“Let us talk like men,” he said, looking at the count.

“Go on!”

“Count,” said Morrel, “you are the epitome of all human knowledge, and you seem like a being descended from a wiser and more advanced world than ours.”

“There is something true in what you say,” said the count, with that smile which made him so handsome; “I have descended from a planet called grief.”

“I believe all you tell me without questioning its meaning; for instance, you told me to live, and I did live; you told me to hope, and I almost did so. I am almost inclined to ask you, as though you had experienced death, ‘is it painful to die?'”

Monte Cristo looked upon Morrel with indescribable tenderness. “Yes,” he said, “yes, doubtless it is painful, if you violently break the outer covering which obstinately begs for life. If you plunge a dagger into your flesh, if you insinuate a bullet into your brain, which the least shock disorders,—then certainly, you will suffer pain, and you will repent quitting a life for a repose you have bought at so dear a price.”

“Yes; I know that there is a secret of luxury and pain in death, as well as in life; the only thing is to understand it.”

“You have spoken truly, Maximilian; according to the care we bestow upon it, death is either a friend who rocks us gently as a nurse, or an enemy who violently drags the soul from the body. Some day, when the world is much older, and when mankind will be masters of all the destructive powers in nature, to serve for the general good of humanity; when mankind, as you were just saying, have discovered the secrets of death, then that death will become as sweet and voluptuous as a slumber in the arms of your beloved.”

“And if you wished to die, you would choose this death, count?”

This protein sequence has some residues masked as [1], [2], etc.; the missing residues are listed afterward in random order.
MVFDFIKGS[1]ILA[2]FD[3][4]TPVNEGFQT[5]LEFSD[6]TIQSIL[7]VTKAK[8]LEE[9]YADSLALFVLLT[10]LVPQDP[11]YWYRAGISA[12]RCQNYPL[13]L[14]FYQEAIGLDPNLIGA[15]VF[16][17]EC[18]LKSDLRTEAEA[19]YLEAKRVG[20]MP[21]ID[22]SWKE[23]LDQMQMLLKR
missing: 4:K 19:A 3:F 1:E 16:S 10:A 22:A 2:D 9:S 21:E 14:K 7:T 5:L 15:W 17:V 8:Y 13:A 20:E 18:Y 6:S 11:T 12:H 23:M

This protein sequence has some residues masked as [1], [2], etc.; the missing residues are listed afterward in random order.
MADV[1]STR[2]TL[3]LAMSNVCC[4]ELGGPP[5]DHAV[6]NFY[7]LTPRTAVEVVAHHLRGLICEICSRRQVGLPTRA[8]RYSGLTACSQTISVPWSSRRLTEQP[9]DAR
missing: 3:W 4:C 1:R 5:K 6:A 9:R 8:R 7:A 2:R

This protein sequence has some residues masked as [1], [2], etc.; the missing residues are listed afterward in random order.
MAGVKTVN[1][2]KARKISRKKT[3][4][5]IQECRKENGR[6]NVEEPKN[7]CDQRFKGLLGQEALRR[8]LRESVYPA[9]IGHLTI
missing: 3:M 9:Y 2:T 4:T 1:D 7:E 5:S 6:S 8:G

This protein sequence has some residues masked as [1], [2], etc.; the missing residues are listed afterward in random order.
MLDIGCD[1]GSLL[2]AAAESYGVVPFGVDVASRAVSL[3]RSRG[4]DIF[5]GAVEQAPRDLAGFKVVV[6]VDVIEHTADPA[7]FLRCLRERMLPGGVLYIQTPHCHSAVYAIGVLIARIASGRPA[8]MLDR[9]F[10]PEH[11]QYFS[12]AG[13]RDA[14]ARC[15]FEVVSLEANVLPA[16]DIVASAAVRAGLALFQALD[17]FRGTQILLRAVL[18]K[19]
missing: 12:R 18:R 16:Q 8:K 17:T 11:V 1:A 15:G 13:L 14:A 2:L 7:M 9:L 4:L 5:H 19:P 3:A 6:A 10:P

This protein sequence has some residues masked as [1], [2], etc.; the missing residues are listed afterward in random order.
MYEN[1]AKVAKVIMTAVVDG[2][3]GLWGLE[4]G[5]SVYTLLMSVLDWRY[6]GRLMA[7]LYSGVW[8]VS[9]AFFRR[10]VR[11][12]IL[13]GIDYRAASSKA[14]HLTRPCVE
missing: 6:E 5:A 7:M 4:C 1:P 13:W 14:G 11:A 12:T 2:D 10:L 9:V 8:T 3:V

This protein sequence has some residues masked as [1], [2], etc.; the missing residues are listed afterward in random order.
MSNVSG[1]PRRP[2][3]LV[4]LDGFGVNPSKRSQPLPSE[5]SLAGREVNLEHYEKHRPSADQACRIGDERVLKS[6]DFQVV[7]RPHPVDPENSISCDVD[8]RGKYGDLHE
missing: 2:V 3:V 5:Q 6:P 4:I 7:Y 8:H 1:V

Morrel extended his hand. “Now I understand,” he said, “why you had me brought here to this desolate spot, in the midst of the ocean, to this subterranean palace; it was because you loved me, was it not, count? It was because you loved me well enough to give me one of those sweet means of death of which we were speaking; a death without agony, a death which allows me to fade away while pronouncing Valentine’s name and pressing your hand.”

“Yes, you have guessed rightly, Morrel,” said the count, “that is what I intended.”

“Thanks; the idea that tomorrow I shall no longer suffer, is sweet to my heart.”

“Do you then regret nothing?”

“No,” replied Morrel.

“Not even me?” asked the count with deep emotion. Morrel’s clear eye was for the moment clouded, then it shone with unusual lustre, and a large tear rolled down his cheek.

“What,” said the count, “do you still regret anything in the world, and yet die?”

“Oh, I entreat you,” exclaimed Morrel in a low voice, “do not speak another word, count; do not prolong my punishment.” The count fancied that he was yielding, and this belief revived the horrible doubt that had overwhelmed him at the Chateau d’If. “I am endeavoring,” he thought, “to make this man happy; I look upon this restitution as a weight thrown into the scale to balance the evil I have wrought. Now, supposing I am deceived, supposing this man has not been unhappy enough to merit happiness. Alas, what would become of me who can only atone for evil by doing good?” Then he said aloud: “Listen, Morrel, I see your grief is great, but still you do not like to risk your soul.” Morrel smiled sadly. “Count,” he said, “I swear to you my soul is no longer my own.”

“Maximilian, you know I have no relation in the world. I have accustomed myself to regard you as my son: well, then, to save my son, I will sacrifice my life, nay, even my fortune.”

“What do you mean?”

“I mean, that you wish to quit life because you do not understand all the enjoyments which are the fruits of a large fortune. Morrel, I possess nearly a hundred millions and I give them to you; with such a fortune you can attain every wish. Are you ambitious? Every career is open to you. Overturn the world, change its character, yield to mad ideas, be even criminal—but live.”